Shanti Shanti Catchy Monkey By Mystic-D
Categorised in: India 2012
By Tour Updates
Aha! The Epilogue
Alas the end is near for Mystic-D*, it is time to tweak the moustache and ‘Honk Honk Ding-a-ling’ for one last show before packing the magic away and flying back to dear old Blighty. 🙁
Since arriving in Mumbai on 2nd January 2012 fresh off the back of a new year hangover and into the disorientating sights and smells of India, one realises how far the whole team has developed and along with it the show and teaching. On personal levels we have overcome many obstacles, spending hours in meetings debating various subjects including the curriculum and whether or not the children were benefiting the best they could from the workshops we had created and working on what positive changes could be made to make them better.
Part of making our workshops better was improving on a personal level skills we were not too familiar with. An example of this is Charlotte who having only recently learnt to hoop is, as I write, practicing new hoop moves and routines on the roof of our hostel, so that she can advance her teaching to the children of Future Hope, Calcutta. The personal aims and objectives of the group are essential on the tour in keeping things fresh and the pleasure we get from achieving our objectives rubs off on the children we meet along the way.
Each person has been on hand in their expert field to lend a hand to others in the group that want to learn. Our resident contortionist Jess, has been leading stretching sessions to improve flexibility and handstand classes, unfortunately I still can’t twiddle my moustache with my toes but i’m working on it. Emily however is having far more success with her bridges and I hasten to add has perfected her pirate impressions!
Whilst Gottfried has perfected his handstand and has never looked back, literally, he only see’s the world from an upside down viewpoint these days!
Tom and I have also been leading some clown and voice workshops to improve both presence and projection on stage and in a noisy classroom full of very excitable children. Many of us and the residents of Calcutta were shocked at how loud we could really be, even our very own softly spoken Leo created noises Mr Pavarotti would be proud of!
I think what we have all found out is that it is never too late to learn and if you think you can’t do something you just needed someone to show you and push you to learn, which is indeed what all this learning malarky is for, to make us realise what it takes to learn these skills and use our experiences to pass on to the children we teach.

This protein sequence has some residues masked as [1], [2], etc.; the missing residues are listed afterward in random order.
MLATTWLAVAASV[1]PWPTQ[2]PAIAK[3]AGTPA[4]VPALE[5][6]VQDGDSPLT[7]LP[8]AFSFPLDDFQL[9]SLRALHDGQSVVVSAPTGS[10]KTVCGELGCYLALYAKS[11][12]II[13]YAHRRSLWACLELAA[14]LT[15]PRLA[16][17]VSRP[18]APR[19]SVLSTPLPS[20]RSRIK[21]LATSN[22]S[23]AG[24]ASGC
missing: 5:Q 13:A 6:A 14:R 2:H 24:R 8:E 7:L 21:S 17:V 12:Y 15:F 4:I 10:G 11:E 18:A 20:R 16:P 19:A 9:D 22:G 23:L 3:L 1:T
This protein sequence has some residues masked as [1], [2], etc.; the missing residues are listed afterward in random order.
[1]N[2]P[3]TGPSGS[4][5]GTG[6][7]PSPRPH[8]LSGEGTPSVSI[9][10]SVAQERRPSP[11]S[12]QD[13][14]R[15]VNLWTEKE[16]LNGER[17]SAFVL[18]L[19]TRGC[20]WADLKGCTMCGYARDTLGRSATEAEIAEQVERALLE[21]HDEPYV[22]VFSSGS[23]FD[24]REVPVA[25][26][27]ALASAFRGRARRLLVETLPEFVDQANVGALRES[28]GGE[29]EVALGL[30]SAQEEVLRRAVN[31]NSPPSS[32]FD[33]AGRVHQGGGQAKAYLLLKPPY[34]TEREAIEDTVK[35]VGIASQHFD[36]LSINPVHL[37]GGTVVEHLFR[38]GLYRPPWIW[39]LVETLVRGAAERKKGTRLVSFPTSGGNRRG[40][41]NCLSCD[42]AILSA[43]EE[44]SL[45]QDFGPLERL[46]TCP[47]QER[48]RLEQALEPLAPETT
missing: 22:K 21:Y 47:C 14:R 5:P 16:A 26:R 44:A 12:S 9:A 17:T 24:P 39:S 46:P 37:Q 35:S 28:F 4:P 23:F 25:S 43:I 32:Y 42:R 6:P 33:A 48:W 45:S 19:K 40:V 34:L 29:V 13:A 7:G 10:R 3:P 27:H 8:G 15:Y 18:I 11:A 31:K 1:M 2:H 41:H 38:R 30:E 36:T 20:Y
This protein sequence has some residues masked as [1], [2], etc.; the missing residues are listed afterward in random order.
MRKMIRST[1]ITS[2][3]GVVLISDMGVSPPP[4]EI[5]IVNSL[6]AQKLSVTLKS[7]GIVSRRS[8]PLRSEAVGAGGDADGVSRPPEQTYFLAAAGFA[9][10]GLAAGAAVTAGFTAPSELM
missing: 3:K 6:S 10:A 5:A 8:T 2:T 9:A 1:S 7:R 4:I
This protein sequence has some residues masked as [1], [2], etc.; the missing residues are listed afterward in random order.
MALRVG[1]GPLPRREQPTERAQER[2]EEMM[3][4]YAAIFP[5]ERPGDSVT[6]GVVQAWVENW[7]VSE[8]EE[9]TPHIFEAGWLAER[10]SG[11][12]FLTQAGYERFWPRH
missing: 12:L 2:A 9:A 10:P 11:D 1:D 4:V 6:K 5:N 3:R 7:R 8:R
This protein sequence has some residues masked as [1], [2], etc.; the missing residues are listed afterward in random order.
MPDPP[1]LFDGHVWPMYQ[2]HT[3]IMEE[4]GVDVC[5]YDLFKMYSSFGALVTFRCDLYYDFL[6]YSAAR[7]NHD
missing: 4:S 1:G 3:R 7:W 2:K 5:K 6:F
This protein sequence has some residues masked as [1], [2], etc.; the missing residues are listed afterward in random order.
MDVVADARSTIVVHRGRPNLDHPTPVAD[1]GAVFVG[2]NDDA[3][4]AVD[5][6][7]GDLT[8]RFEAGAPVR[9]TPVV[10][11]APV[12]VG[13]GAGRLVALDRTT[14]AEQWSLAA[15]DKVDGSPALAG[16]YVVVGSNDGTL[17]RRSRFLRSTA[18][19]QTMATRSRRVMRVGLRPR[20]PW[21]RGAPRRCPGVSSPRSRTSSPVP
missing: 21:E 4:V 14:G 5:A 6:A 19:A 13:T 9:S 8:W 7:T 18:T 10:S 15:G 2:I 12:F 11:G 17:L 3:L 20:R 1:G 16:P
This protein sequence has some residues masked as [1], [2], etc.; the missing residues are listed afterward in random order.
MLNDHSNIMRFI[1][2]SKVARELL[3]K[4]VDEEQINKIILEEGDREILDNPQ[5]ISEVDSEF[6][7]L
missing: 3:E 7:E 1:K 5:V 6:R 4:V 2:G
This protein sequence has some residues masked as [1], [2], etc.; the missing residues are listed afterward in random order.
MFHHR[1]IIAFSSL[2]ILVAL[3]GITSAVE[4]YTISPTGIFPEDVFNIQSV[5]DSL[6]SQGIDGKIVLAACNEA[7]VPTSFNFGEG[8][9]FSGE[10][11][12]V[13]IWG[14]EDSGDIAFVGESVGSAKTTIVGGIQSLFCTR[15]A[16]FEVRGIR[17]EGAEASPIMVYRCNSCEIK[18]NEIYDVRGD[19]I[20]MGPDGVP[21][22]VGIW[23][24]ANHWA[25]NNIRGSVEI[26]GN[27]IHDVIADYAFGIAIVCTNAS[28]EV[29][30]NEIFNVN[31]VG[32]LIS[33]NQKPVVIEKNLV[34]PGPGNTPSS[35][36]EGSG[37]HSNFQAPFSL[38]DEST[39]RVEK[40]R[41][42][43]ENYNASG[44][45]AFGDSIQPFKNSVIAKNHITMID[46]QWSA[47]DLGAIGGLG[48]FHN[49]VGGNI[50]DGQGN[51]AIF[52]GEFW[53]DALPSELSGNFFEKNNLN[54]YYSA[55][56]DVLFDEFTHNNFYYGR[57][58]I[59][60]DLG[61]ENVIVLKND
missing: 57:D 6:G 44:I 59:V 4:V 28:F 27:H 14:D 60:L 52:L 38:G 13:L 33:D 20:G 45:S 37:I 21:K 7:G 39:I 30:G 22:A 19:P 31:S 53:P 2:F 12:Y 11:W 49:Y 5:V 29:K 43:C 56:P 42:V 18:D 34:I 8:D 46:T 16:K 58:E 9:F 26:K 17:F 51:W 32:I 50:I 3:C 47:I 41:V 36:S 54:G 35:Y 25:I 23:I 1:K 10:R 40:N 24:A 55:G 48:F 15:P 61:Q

…and what have I learnt I hear you ask? Well firstly that if you jokingly tell an Indian child to unicycle into town to get you a veg sandwich they will most definitely take you seriously…practice makes perfect though!
…AND that the only alarm clock you need on tour is the Tom trumpet fart, triumphantly on time, every time (it’s a sensory experience).
But aside from that I come away obviously frustrated at not being able to complete the tour but thankful to all the children I have encountered that have enlightened my experience, thankful to all the team and new found friends for teaching me new skills like unicycle and club juggling that I have been able to pass on to the children and for being a joy to work with I will miss them all and of course thankful to India for showing me the struggles, the joys and the damn right bizarre and of course that ‘sab kuch milega’ (anything is possible).
One of the highlights of my tour is definitely the call and response phrases the children responded to so well, little did we know that messing about in a Mumbai hostel mimicking the traffic below would lead to “Honk Honk Ding-a-ling” being shouted from passing cars, rickshaws, bikes, trains, houses, schools from everywhere we have taught and it’s like a little piece of PWB stays with them until next time, it never ceases to make me smile…even from my sickbed…or was that just the stomach cramps?
PWB are a symbol of hope for the children we have met and are yet to meet in Darjeeling and for as long as you hear “HONK HONK DING-A-LING” that little bit of hope, spark, magic whatever you want to call it will reappear and that’s enough for me to go home with…until next time… shabadabdaba… doobiedoobiedoobie…honk honk ding-a-ling… KABOOM!
*The number one Magician and dancer in India